I will surely spend more time with all of these bridges…and count myself blessed.
Wow, I just looked at the date of my last blog post. I have been through a whole hell of a lot since I last made an attempt at blogging in September. Now that I am ready to share my story of the difficult time I have had in the intervening months, I thought that my first blog post back in the saddle would be about the pain that comes with truly healing deep wounds and what helped me to come back to the world.
As John Lennon told us, “life is what happens while we’re busy making other plans.” At the end of February, as I was preparing to dig in and really start putting myself back out there with a series of blog posts, life happened…Well, death happened too. The story I am about to share with you is both tragic and life-affirming. The fact that I am sharing it here, in the vast internet universe, is very much related to the pain and healing I have experienced in the last few months, but that’s another story…
On Thursday February 19th, I received a text from my sister Ashley Rae. She was 41 weeks pregnant. She and her mid-wife had agreed to induce labor by breaking her water the next day. This was so very exciting! We had been waiting these long weeks and months to meet Galen and welcome him into the world. The problem was that her roommate, who had agreed to attend to her six-year-old son, Aiden, during the home birth, had just gotten a job and was starting that same day. With excitement, I volunteered to make the two hour drive to Orlando to be with Aiden and Ashley in their home during the labor and birth. I decided to bring my 14 year-old daughter Elizabeth with me. Looking back, I am so grateful that I made those decisions to go to Orlando and bring Elizabeth with me.
We arrived on Friday afternoon about an hour after the amniotic sac had been ruptured. Ashley was 7 cm dilated and in full labor. She rushed out of the bedroom when we walked in and gave me a big hug and my birthday present. (She hadn’t been able to come celebrate my birthday with me at the beginning of the month because she was so close to her due date. She loves to give gifts, and she had made me a beautiful tarot reading covering the next year). Elizabeth stayed with Aiden in the living room, and Ashley invited me to hang out in the bedroom with her doula, her midwife Kelli, and the midwife’s assistant. We talked and laughed and hurried around making last minute preparations for the birth.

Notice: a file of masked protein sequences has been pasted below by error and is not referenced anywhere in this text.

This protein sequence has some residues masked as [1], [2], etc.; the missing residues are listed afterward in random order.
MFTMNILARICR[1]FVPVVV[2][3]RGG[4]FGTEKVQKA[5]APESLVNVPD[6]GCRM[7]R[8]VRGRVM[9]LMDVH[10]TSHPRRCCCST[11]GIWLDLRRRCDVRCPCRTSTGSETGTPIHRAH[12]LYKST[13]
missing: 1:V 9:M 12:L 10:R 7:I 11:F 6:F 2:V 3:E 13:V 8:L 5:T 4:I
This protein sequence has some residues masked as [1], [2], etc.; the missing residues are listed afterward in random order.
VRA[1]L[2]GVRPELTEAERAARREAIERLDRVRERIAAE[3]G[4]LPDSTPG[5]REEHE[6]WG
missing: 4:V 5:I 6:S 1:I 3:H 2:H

As the contractions became more intense, Kelli decided to check the progress of Ashley’s cervix and the heart rate of the baby. Ashley’s cervix had opened to 9 cm – only one more to go! But wait…no heartbeat. At first we thought, maybe it’s the equipment, or the baby’s position, or the placenta in the way…or something…it had to be something.
She had just had a full prenatal exam two days before, and everything looked great! There had been no complications with her pregnancy whatsoever. The decision was made to transfer her to the hospital. Elizabeth would stay at the house with Aiden. The midwife called the ambulance. It arrived quickly, and I was able to ride along. It was hard to leave Ashley alone in the back with the EMTs at such a stressful, and scary time for her, but we knew they needed to be able to do their jobs.
When we got to the hospital, the nurse who checked Ashley’s cervix said that it was back down to 6 cm. Worse yet, they still couldn’t find a heartbeat. They sent for somebody from the ultrasound department. Still nothing. Of course the technician wasn’t allowed to tell us anything. It was almost an hour from the time we arrived at the hospital to the time the doctor came in and delivered the sad news: Galen was gone. By that time Ashley’s midwife and doula had arrived as well. We surrounded her with our arms and our hearts.
Only a few minutes later, after Ashley had contacted her dad and her (other) sister, she posted this message to Facebook: “Galen is stillborn.” The outpouring of love and support was immediate. Among the first responses, one of Ashley’s friends posted a link to “Now I Lay Me Down to Sleep,” which is an organization that provides free professional photography for parents who have lost a baby. One of us asked Ashley if she wanted them to come. She said yes without a moment’s hesitation. I’m not sure what I would have said in the same situation, but I’m so glad she invited them in. Ashley’s sister Crystal arrived, then the two photographer/doulas from Now I Lay Me Down to Sleep. Someone who knew Ashley (although not well) asked if she could join us. Michelle is not only a very talented and experienced birth doula and hypnotherapist, she also trained as a bereavement doula recently after experiencing a similar loss in her own family. With her joining our number, we had at times up to seven women present supporting Ashley as she labored to give birth to Galen.
It was a long, long night. During those interminable, exhausting hours, sometimes Ashley gave her full concentration to the rushes (as she prefers to refer to contractions), focusing on bringing Galen into the world. At times she despaired and would momentarily give in to the overwhelming pain and unfairness of the situation. At times she distracted herself and the rest of us with her musings and her irrepressible humor. But the times I will cherish the most are the times we actively shared our sorrow.